Next morning bad very bad. His eyes were glazed and he still had the jerk of the arms. The end come about 2.30 p.m. Friday 13 October. He gave a cough and I was sitting near his head a few paces off and moved to see if he was breathing but failed to see the blankets move and straight way looked closely to find that the slight cough must have been the last breath he took. Neil and I were spell bound imagine our feeling and regrets and our thoughts for your feelings and comforts. I am sure but for this last turn Dad would have been up and about within a fortnight.

      The boys wrapped their father in a blanket, bug a grave and buried him, reciting a bush railing around his grave. Max rode to Mataranka, where Will said to wait. Neil and I arrived on 25th "Tanumbirini Station". The next day I got the fever that laid us up for a full week and had no idea how long it will be before we can travel again. Today is the first day I have moved away from camp. I feel much better the fever having practically left me but still frightfully weak. Neil took a bad turn yesterday, bad this morning but slightly better this evening. We have all medicines and rations, also get two mugs of milk per day from the Station, with permission to get what we require, help ourselves to what vegetables we want. Dick Laffin the manager is a fine man. Two men he has fencing for him have fever also
      .
      The weather has been very hot but nights cool with fair breeze blowing. The average of the horses is in fair condition but four of five very poor. They will be able to travel in though. The water stages are long in places. We are about full up of the North rough living and being in the sun all the time, always more or less untidy impossible to be otherwise. It is very dry; the only green things are the trees and ourselves.

      I trust Don has had good health out with his party. We expect to be in about end of this month all being well. Ann and Agnes will be accustomed to the heat by this I time. Beth I suppose knows all the scandal of Darwin by this, as well as worn out several pairs of boots, walking to and from school, I shall conclude trust Mother your health is good and as also all the others. We expect to make a start off again on about 4 Nov, saying we travel 15 miles per day will soon land us in there.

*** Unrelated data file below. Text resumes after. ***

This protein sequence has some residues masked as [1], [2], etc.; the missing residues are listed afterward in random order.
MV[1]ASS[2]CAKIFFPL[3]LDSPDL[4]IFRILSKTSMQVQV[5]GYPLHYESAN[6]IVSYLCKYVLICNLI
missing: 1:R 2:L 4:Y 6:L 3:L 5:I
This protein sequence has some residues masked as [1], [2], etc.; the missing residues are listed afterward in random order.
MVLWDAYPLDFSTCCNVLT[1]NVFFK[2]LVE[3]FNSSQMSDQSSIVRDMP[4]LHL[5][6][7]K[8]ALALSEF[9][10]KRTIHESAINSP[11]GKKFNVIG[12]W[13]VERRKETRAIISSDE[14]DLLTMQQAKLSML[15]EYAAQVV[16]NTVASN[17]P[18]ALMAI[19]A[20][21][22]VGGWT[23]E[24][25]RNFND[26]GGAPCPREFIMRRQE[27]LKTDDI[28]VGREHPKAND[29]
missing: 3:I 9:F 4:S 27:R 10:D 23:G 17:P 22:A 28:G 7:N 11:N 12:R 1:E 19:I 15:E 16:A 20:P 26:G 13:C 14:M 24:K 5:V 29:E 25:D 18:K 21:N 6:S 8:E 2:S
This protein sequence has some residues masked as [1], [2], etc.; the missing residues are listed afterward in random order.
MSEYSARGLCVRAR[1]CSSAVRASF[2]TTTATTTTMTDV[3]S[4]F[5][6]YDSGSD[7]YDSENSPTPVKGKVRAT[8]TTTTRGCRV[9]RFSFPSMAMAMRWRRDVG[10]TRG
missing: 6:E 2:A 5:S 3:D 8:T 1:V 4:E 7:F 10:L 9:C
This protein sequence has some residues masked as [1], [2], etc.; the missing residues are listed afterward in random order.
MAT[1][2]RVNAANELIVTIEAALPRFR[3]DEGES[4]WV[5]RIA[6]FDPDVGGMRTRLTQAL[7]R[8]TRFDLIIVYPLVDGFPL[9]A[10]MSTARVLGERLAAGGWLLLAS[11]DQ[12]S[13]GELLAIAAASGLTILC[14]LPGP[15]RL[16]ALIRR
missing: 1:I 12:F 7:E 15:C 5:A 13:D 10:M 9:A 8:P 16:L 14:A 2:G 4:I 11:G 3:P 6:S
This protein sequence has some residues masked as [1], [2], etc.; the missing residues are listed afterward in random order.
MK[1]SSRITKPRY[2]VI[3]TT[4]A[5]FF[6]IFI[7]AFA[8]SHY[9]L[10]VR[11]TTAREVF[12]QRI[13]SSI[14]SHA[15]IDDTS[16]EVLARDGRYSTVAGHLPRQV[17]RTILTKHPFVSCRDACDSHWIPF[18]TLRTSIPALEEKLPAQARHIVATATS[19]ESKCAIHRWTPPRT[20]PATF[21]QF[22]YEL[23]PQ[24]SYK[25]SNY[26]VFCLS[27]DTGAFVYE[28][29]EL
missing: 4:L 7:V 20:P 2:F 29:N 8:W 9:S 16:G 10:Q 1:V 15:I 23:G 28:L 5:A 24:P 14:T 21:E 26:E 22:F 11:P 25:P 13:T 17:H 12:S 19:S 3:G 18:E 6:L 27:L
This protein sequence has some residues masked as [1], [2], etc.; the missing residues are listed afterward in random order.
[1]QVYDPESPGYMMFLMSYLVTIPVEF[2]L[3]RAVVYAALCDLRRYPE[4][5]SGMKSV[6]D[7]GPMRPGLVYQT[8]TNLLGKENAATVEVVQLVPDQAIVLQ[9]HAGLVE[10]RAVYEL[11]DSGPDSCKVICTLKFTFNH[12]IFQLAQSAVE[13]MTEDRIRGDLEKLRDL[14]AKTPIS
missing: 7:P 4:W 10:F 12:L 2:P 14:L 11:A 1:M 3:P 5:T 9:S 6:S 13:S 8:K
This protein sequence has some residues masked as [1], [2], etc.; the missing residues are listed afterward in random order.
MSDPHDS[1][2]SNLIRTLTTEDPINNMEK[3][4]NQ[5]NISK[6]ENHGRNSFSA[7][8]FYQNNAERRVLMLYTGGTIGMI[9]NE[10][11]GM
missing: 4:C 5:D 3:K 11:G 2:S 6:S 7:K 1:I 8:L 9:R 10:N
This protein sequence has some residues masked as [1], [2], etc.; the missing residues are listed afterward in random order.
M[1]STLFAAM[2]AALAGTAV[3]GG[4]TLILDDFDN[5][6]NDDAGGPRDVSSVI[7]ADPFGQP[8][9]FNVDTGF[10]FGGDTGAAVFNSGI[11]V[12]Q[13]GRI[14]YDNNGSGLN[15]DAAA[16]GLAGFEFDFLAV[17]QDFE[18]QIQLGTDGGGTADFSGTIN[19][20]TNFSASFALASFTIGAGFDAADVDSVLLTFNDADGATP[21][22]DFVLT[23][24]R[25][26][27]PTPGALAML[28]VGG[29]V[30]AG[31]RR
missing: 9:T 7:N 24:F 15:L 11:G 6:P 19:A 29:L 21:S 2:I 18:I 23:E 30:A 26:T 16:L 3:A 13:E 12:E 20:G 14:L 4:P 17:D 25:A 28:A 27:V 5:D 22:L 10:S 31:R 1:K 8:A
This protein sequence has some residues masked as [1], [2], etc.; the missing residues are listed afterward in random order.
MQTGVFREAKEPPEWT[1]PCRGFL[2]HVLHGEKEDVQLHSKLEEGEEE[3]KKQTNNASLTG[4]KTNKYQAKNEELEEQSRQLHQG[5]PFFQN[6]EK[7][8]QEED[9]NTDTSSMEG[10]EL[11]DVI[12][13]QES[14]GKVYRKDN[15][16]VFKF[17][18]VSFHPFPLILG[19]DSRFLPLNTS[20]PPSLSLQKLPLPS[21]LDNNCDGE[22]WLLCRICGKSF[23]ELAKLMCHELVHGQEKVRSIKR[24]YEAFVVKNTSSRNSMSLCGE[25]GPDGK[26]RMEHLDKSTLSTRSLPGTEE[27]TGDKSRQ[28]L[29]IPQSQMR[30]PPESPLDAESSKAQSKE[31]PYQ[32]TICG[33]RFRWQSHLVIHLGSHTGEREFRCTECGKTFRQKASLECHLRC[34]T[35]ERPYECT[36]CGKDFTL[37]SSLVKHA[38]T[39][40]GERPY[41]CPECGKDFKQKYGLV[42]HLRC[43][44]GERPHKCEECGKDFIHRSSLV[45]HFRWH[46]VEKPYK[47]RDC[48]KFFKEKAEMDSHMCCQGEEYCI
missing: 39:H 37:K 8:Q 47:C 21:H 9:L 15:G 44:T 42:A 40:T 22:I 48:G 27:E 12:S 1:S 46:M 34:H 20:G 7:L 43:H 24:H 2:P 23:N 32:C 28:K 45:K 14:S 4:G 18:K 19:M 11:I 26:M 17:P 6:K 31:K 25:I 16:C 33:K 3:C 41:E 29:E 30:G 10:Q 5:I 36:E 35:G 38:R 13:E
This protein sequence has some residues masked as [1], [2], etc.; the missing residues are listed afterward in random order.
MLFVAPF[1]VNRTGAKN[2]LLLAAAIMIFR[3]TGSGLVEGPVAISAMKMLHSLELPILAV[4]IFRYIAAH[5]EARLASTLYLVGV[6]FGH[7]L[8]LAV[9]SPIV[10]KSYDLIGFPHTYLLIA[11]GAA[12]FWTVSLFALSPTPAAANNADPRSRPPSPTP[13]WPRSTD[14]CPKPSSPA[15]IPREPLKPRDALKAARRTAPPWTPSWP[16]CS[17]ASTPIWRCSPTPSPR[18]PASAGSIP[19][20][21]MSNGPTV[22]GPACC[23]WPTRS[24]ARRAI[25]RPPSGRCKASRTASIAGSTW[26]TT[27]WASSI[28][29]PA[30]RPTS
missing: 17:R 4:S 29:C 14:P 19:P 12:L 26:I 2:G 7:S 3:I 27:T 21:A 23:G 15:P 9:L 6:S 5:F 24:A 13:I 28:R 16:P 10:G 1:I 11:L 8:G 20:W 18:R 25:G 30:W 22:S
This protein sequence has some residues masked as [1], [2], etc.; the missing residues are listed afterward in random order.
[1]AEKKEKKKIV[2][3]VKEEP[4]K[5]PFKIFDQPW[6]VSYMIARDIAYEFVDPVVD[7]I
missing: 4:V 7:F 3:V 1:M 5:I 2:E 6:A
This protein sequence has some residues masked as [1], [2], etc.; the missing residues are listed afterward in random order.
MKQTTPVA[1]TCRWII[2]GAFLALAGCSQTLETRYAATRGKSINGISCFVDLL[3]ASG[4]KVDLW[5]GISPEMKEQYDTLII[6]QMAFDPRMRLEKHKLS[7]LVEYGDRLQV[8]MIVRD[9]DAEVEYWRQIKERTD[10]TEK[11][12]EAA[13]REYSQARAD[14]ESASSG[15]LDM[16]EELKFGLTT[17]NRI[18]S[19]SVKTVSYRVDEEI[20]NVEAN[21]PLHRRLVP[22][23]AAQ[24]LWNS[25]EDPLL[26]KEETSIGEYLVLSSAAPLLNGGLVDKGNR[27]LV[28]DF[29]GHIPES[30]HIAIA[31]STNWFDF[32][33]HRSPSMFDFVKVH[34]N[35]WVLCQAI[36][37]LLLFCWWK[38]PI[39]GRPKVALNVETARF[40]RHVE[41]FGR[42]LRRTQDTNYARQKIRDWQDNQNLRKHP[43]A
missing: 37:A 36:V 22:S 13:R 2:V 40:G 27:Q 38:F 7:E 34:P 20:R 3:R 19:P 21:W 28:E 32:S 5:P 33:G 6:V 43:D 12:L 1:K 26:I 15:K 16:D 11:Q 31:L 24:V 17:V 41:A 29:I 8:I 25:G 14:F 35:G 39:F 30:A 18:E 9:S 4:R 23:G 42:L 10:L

Love from your son, Will.

    Maxwell came back to "Tanumbirini with a buggy lent by Mr. PALMER Manager of Mataranka Station". Eventually when their health had improved they set out for Darwin. Neil was still extremely ill and weighed only six stone. When they arrived at Katherine, a retired chemist cared for Neil, at his primitive home. They continued their treck to Darwin when Neil had recuperated and arrived early in the December of 1916. The entire town turned out to welcome them. The news that the young men were safe was wonderful for the inhabitants of the North. Their father dead and the lads themselves having no knowledge of cattle (all their lives they had know only sheep). The Administration considered it unwise for them to take over the station, so they began work at Vesty's Meat.

    The family when on to develop and run a large Ice and Cold Storage company in Darwin. Part of obituary written by Mary widow of Neil McMILLAN published in The Catholic Weekly Dec 1 1966.

    Included is Will Snr and Will Jnr letter to his wife and mother with thanks from Bradley & Marianne McMILLAN descents of Donald. Distant relation to Marjorie Grant: Email grantml@mcmedia.com.au

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    Stampedes Leaghur Station (between Boort and Kerang Vic) before 1873

    From Charles McDonald Memoirs written 1938 "Our cattle, some of them at least, used to come and camp on the hill especially in the springtime when mosquitoes were troublesome in the flood country. We had a large wood heap not far from the house, and in that vicinity the clotheslines and privet.
    One evening, bright moonlight, there were about 150 camped close to this wood heap, some would be lying down others standing chewing their cuds. About 11.30 p.m. Davie, Johnnie, Alf, Geo and I were in bed and we heard a terrible noise like thunder and the cattle all galloped past between the buildings. We boys got out as quick as we could and we could see the cattle over about a quarter of a mile on the plain. They were all huddled together in a bunch and they were very silent and frightened in appearance. Something had given them a great fright, and about a quarter of an hour later, one of the young bulls let out a very subdued moo, so much as to say what the deuce was that - nothing followed them. So we went back to bed, wondering whatever had frightened them.